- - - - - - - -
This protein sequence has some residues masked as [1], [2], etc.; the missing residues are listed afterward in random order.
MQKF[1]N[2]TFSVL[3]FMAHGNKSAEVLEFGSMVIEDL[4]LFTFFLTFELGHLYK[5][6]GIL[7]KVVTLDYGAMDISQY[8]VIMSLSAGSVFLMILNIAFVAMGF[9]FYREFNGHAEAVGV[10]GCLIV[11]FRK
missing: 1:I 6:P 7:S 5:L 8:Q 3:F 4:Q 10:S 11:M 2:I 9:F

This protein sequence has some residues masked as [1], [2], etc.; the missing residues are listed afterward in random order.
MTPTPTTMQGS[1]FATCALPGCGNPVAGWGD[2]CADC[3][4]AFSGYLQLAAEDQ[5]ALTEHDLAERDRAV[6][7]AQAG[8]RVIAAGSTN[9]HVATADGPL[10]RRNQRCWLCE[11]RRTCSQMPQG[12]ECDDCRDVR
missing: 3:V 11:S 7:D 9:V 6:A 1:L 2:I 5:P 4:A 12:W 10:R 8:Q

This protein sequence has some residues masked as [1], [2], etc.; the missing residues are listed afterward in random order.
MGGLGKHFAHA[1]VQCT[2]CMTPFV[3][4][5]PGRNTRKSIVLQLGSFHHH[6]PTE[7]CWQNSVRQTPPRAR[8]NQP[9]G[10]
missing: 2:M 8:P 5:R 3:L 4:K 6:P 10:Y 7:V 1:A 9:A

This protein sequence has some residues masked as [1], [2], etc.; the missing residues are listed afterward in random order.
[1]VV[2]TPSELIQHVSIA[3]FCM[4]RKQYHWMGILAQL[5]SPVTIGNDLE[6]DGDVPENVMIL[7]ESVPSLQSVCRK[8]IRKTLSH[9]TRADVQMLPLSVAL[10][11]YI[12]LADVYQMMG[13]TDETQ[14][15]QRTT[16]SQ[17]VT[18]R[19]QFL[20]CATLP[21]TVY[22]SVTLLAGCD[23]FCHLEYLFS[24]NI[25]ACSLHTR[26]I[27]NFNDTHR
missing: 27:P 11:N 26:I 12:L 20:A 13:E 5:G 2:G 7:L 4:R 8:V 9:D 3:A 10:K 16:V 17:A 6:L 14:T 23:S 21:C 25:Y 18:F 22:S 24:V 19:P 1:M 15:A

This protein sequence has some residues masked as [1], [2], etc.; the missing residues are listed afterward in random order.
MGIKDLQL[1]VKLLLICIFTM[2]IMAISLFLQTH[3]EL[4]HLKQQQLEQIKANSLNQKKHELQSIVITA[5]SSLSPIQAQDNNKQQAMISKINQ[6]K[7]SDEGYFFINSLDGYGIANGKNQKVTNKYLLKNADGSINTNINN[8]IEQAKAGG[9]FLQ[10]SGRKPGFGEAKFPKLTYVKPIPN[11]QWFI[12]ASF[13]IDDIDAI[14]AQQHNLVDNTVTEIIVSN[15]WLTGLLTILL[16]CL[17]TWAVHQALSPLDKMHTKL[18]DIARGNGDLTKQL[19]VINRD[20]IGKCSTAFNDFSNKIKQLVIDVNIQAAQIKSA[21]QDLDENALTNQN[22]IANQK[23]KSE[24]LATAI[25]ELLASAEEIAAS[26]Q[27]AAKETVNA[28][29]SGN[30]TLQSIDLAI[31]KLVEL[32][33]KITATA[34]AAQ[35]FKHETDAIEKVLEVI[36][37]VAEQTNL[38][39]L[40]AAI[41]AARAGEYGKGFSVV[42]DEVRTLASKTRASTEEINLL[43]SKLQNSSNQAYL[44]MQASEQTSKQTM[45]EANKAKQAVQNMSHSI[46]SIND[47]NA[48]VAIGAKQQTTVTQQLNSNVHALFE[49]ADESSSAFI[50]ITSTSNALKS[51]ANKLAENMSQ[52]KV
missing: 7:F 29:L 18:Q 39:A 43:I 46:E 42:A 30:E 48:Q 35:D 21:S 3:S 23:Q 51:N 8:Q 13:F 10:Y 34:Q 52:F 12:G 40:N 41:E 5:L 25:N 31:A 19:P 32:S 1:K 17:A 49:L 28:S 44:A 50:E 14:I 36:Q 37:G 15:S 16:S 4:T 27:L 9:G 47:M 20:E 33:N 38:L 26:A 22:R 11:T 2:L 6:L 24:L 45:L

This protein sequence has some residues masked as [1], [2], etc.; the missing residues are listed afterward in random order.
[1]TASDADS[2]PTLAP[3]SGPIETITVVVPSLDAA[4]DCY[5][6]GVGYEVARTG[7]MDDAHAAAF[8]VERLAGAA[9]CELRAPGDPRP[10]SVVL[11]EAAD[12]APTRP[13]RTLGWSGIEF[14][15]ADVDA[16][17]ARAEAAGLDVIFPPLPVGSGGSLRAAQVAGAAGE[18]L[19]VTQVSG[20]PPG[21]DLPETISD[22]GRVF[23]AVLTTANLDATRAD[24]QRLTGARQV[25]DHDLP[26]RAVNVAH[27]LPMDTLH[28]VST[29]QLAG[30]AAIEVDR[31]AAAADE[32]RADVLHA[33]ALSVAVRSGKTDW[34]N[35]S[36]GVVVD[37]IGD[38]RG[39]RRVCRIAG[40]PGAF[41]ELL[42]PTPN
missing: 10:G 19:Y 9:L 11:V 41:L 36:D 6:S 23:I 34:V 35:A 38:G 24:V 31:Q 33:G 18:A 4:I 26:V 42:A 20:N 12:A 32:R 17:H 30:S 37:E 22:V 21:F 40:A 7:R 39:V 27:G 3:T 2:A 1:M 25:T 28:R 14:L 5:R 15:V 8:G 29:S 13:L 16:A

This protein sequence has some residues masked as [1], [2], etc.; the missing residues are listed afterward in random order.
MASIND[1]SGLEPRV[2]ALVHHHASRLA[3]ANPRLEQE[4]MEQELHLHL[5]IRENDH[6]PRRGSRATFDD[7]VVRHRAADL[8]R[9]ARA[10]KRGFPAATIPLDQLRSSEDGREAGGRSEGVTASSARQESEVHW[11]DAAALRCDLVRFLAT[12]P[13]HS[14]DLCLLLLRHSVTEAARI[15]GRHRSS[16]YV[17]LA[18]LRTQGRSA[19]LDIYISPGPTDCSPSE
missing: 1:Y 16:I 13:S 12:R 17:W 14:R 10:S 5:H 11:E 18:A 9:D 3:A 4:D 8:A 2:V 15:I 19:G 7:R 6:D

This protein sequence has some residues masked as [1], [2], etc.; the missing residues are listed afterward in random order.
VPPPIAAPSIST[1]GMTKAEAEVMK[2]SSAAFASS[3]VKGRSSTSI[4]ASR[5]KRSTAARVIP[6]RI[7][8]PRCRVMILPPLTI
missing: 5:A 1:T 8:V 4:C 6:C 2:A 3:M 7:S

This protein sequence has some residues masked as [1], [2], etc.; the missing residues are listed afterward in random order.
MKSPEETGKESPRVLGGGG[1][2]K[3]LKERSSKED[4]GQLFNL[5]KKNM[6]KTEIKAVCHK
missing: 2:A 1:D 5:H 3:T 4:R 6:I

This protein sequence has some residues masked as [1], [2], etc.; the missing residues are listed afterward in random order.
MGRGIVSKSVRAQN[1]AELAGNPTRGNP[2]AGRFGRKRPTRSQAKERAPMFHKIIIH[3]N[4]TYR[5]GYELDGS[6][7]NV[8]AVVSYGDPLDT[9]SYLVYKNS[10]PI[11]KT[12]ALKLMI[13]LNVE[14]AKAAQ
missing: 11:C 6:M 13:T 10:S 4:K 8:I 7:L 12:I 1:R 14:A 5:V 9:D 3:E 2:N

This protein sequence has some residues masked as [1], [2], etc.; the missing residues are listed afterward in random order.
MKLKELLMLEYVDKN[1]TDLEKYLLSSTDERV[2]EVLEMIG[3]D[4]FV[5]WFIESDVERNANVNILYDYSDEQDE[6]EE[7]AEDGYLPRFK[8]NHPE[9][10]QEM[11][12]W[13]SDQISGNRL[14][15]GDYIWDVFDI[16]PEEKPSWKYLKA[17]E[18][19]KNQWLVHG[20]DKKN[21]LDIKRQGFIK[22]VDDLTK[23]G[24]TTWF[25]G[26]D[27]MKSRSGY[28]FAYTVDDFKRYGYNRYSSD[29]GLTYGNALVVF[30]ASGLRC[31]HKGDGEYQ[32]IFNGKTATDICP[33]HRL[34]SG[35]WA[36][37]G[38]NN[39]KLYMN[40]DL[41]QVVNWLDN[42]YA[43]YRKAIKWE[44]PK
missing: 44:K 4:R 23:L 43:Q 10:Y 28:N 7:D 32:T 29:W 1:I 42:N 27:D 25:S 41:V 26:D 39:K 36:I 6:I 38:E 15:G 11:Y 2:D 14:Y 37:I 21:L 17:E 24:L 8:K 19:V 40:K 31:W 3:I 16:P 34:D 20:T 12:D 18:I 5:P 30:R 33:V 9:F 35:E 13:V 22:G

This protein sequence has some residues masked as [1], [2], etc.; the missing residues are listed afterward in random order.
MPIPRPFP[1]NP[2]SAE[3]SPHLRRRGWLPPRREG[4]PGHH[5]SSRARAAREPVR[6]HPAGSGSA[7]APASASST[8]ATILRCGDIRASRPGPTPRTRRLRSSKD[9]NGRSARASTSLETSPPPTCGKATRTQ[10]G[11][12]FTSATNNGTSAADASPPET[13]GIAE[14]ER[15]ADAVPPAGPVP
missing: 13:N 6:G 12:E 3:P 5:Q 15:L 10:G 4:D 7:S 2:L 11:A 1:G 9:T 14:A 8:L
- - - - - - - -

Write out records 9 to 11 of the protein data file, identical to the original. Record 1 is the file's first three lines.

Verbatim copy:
This protein sequence has some residues masked as [1], [2], etc.; the missing residues are listed afterward in random order.
MKSPEETGKESPRVLGGGG[1][2]K[3]LKERSSKED[4]GQLFNL[5]KKNM[6]KTEIKAVCHK
missing: 2:A 1:D 5:H 3:T 4:R 6:I

This protein sequence has some residues masked as [1], [2], etc.; the missing residues are listed afterward in random order.
MGRGIVSKSVRAQN[1]AELAGNPTRGNP[2]AGRFGRKRPTRSQAKERAPMFHKIIIH[3]N[4]TYR[5]GYELDGS[6][7]NV[8]AVVSYGDPLDT[9]SYLVYKNS[10]PI[11]KT[12]ALKLMI[13]LNVE[14]AKAAQ
missing: 11:C 6:M 13:T 10:S 4:K 8:I 7:L 12:I 1:R 14:A 5:V 9:D 3:E 2:N

This protein sequence has some residues masked as [1], [2], etc.; the missing residues are listed afterward in random order.
MKLKELLMLEYVDKN[1]TDLEKYLLSSTDERV[2]EVLEMIG[3]D[4]FV[5]WFIESDVERNANVNILYDYSDEQDE[6]EE[7]AEDGYLPRFK[8]NHPE[9][10]QEM[11][12]W[13]SDQISGNRL[14][15]GDYIWDVFDI[16]PEEKPSWKYLKA[17]E[18][19]KNQWLVHG[20]DKKN[21]LDIKRQGFIK[22]VDDLTK[23]G[24]TTWF[25]G[26]D[27]MKSRSGY[28]FAYTVDDFKRYGYNRYSSD[29]GLTYGNALVVF[30]ASGLRC[31]HKGDGEYQ[32]IFNGKTATDICP[33]HRL[34]SG[35]WA[36][37]G[38]NN[39]KLYMN[40]DL[41]QVVNWLDN[42]YA[43]YRKAIKWE[44]PK
missing: 44:K 4:R 23:L 43:Q 10:Y 28:N 7:D 32:T 29:W 1:I 42:N 27:D 25:S 41:V 26:D 39:K 36:I 6:I 38:E 15:G 11:Y 2:D 14:Y 37:I 21:L 17:E 24:L 8:K 19:V 40:K 31:W 3:I 16:P 34:D 20:T 12:D 18:I 5:P 30:R 33:V 9:F 35:E 13:V 22:G